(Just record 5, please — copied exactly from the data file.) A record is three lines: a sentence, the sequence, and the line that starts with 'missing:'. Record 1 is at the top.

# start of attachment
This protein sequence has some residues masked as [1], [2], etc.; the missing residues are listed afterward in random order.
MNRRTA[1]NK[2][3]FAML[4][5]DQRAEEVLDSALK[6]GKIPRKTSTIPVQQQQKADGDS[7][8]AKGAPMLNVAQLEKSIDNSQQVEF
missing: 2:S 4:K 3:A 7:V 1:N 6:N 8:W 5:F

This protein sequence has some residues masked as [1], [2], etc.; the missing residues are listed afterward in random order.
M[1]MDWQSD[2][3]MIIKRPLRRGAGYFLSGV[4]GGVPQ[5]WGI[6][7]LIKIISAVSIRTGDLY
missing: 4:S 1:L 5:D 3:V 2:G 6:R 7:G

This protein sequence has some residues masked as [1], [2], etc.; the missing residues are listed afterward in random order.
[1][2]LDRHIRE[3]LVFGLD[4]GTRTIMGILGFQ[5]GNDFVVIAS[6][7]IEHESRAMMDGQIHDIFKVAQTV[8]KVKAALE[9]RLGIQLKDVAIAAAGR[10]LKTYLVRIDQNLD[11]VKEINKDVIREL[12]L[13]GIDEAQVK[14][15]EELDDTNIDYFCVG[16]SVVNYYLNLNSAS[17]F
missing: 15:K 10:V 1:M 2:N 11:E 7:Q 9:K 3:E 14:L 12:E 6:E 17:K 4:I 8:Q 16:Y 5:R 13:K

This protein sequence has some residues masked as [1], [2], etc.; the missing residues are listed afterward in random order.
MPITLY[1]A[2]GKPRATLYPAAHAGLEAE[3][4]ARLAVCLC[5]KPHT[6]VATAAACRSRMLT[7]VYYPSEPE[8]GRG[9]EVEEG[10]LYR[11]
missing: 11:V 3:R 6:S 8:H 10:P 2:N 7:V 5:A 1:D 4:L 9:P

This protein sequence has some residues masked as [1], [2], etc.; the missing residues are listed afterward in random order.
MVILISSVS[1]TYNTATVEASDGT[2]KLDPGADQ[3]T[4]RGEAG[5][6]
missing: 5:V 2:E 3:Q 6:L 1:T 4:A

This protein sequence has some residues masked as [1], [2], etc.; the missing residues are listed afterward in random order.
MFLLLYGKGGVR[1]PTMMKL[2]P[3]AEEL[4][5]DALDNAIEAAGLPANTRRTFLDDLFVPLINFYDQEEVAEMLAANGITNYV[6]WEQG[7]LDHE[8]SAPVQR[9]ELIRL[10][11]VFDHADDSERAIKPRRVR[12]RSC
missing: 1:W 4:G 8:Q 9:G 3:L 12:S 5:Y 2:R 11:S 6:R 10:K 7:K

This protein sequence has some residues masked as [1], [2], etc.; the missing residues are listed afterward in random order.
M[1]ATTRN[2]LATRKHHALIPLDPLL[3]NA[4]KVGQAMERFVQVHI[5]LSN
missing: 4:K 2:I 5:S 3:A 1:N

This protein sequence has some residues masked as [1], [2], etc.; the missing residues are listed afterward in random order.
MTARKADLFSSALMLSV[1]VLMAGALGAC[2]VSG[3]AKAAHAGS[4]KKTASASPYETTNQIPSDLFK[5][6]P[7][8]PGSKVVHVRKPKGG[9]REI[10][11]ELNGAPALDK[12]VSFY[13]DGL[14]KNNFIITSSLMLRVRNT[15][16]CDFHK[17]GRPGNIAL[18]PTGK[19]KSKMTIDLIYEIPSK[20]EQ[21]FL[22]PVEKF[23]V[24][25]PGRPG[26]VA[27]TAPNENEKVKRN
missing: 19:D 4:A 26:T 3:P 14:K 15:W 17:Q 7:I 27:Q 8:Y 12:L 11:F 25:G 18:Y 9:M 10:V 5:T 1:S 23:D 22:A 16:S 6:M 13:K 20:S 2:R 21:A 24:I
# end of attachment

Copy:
This protein sequence has some residues masked as [1], [2], etc.; the missing residues are listed afterward in random order.
MVILISSVS[1]TYNTATVEASDGT[2]KLDPGADQ[3]T[4]RGEAG[5][6]
missing: 5:V 2:E 3:Q 6:L 1:T 4:A